By Marty Ross
The Midwest is the home of many great rivers — including the mighty Mississippi — but municipal water is expensive and should not be wasted. In a dry gardening season, water is a resource that must be conserved. Fortunately, many hardy and hardworking plants thrive here without extra watering.
Midwestern gardeners have long been accustomed to the challenges of drought and deluge. The plants in our gardens have to be tough enough to survive both. Native plants, which are adapted to our climate and conditions, are always good choices. But a water-wise garden isn’t limited to natives. Evergreen boxwoods and native bluestar (Amsonia), both shown above, survive brutal heat and drought in Midwestern gardens without additional watering.
Asters are another good choice to help your garden through dry spells. When they bloom in fall these tough perennials attract butterflies. Be sure to water new plants well their first year. Water deeply so roots are encouraged to grow deep into the soil, where they can tap moisture reserves.
It's a good idea to cover the soil in your garden beds with 2 inches of mulch. Mulch helps prevent moisture loss to evaporation in summer and winter, limits fluctuations in soil temperature, and helps control weeds, which compete with your plants for moisture and nutrients.
Some garden designers use the term “xeriscape” to describe landscapes requiring little or no water. Successful xeriscapes group plants according to moisture needs. For instance, moisture-loving plants go in wet areas, while drought-tolerant plants are placed beyond the reach of hoses and sprinklers. Tiger Eyes sumac, pictured, is a great, drought-tolerant small tree or large shrub for a border.
Many colorful perennials are well known for their drought tolerance. Black-eyed Susans flourish in full sun and don't mind long dry spells. They also attract goldfinches, which perch daintily on the caps of fading flowers and eat the seeds. Other perennials that tolerate drought: Russian sage, sedum, hardy geraniums, lavender, purple coneflowers, and daylilies. As for annuals, the list includes lantana, marigold, melampodium, and portulaca.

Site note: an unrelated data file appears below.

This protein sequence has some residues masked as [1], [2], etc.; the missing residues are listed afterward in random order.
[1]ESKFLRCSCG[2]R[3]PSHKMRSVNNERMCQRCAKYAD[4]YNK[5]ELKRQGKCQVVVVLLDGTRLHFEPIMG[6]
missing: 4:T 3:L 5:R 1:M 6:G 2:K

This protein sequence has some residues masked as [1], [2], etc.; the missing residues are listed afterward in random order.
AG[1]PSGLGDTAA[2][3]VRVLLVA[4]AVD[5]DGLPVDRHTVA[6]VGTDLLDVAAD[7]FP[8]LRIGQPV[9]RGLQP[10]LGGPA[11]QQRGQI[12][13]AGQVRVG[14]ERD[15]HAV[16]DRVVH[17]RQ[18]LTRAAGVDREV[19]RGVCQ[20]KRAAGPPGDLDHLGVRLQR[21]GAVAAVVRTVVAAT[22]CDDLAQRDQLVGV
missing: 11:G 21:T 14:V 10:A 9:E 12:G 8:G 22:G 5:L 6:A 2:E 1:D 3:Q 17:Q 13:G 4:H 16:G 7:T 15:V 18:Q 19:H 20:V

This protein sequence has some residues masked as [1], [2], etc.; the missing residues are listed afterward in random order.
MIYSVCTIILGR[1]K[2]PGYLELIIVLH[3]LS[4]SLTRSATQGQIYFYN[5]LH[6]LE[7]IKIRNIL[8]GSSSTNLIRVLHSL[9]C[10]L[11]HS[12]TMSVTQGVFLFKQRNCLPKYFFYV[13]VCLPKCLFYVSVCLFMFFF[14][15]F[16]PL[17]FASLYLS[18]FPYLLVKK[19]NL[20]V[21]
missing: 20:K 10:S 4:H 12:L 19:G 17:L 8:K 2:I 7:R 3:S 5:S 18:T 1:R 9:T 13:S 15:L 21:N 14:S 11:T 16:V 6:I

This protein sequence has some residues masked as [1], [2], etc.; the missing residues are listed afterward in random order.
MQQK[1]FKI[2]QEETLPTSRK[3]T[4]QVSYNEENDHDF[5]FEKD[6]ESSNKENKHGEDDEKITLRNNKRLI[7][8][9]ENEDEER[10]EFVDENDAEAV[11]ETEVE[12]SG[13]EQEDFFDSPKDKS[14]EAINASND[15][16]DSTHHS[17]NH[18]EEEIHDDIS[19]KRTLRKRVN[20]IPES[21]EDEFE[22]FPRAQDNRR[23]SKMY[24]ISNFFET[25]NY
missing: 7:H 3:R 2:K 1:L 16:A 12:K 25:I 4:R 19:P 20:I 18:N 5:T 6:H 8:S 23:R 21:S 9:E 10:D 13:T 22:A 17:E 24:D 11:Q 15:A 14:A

Good design practices help plants through challenging conditions. Plantings in eastern and northern exposures, or in part shade, are protected from some of the drying effect of the brutal summer sun. Japanese snowball viburnum, pictured, is a low-maintenance shrub for part shade. It blooms in spring and looks lush and green all summer long without extra watering. Try it — or another other viburnum such as double file, American cranberry bush, or black haw viburnum — in a shrub border as a dense backdrop for smaller shrubs or perennial flowers.
Even plants that prefer moist conditions can be adaptable to drought. Deciduous hollies drop their leaves in fall, leaving just the glorious red berries on silvery-gray stems. They are recommended for rain gardens because they like the moisture in slow-draining sites. But established winterberry hollies prove their worth in dry spots too. Help them along with a little extra watering their first year.
Lowe’s 10 regional gardening contributors show how to create a beautiful — and water savvy — landscape wherever you live.Learn More